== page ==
An overwhelming number of Americans surveyed in a recent poll want the federal government to just leave the two states alone that recently voted to legalize marijuana.
Voters in both Washington and Colorado passed measures last month that legalized marijuana, but their new laws clash with existing federal measures, leaving many to wonder how this unchartered legal territory would play out.
In Washington, it is now legal to possess up to one ounce of marijuana, although it remains against the law to publicly consume it. It will soon be legal to recreationally use marijuana in Colorado.
But 51 percent of those responding to a new HuffPost/YouGov poll that came out Friday think there’s nothing wrong with legalizing the drug for adults and that the government should just leave both states to do however they see fit.
Only 30 percent said the federal government should enforce its drug laws in those states in the same way it does in any other state.
A New York Times report has cast doubt on whether the two states will be able to put their new laws into effect unencumbered by the federal government, suggesting the Obama administration may pursue legal action to block the two states’ laws, which contradict federal laws that make marijuana use illegal. The new HuffPost/YouGov poll suggests this would be an unpopular move by the federal government, although the survey asked about enforcement of drug laws against individuals, rather than action to block the state laws.
Foreign policy implications are likely the primary impetus behind the Obama’s administration’s late entry into the affair. The U.S. would be hard-pressed to convince countries like Mexico and Afghanistan to curb its own profitable drug production when its own individual states are busy legalizing marijuana themselves.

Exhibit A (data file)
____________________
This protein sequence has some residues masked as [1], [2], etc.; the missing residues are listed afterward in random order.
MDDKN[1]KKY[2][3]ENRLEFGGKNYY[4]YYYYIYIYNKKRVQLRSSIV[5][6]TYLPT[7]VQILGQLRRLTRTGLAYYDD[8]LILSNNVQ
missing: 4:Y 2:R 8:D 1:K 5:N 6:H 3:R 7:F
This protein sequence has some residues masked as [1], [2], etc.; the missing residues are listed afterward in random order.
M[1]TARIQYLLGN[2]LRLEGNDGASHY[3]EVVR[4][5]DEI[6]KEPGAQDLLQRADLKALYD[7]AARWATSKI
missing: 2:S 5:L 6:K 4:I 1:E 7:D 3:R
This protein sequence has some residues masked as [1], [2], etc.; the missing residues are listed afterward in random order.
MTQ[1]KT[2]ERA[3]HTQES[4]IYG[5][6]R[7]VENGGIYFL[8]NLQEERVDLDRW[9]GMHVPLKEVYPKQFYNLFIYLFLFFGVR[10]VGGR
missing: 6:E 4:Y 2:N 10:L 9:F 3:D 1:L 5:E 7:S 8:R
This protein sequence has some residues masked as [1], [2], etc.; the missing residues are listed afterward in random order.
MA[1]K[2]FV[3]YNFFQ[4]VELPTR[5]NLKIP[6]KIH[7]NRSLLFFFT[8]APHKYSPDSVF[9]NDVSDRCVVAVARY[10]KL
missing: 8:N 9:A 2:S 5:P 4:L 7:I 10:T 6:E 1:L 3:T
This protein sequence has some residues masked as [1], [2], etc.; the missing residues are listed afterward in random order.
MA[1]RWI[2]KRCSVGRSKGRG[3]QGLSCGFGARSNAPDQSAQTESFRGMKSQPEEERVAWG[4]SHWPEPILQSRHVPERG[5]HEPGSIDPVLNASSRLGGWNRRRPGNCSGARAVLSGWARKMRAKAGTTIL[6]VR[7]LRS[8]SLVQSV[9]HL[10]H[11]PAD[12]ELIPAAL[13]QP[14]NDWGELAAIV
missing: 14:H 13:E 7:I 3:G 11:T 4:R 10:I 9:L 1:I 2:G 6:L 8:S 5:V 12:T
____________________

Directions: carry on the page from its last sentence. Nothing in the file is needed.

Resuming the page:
The sense of hypocrisy would be palpable.
Exemptions for users and dispensaries in the states that permit medical marijuana were even more popular than the idea of states permitting recreational use. Fifty-eight percent of respondents favored exemptions from federal drug laws in those cases, and only 23 percent said they were opposed. Medical marijuana exemptions proved popular even among some groups that did not favor exemptions for the two recreational marijuana states. For example, 40 percent of Americans age 65 and up opposed exemptions for adults using marijuana in the two states where it is legal compared to 35 percent who supported the exemptions. But of that same age group, 49 percent favored exempting medical marijuana patients and dispensaries, compared to 30 percent who opposed it.
Republicans in the survey rejected exemptions for either recreational or medical marijuana, but were more split on an exemption for medical use. By only a 43 percent to 39 percent margin, they said the federal government should enforce its laws in medical marijuana states the same as it would in other states.
Recent polls have shown support for legalizing marijuana nationwide is growing: A CBS News poll released Wednesday found a majority of Americans supporting pot legalization, while a previous HuffPost/YouGov poll found even higher support for legalization if given the option to say marijuana should be “taxed and regulated like alcohol.”
The HuffPost/YouGov poll was conducted Dec. 5-6 among 1,000 U.S. adults and has a margin of error of 3.4 percentage points, though that inherent variation does not take into account other potential sources of error, including statistical bias in the sample. The poll used a sample selected from YouGov’s opt-in online panel to match the demographics and other characteristics of the adult U.S. population. Factors considered include age, race, gender, education, employment, income, marital status, number of children, voter registration, time and location of Internet access, interest in politics, religion and church.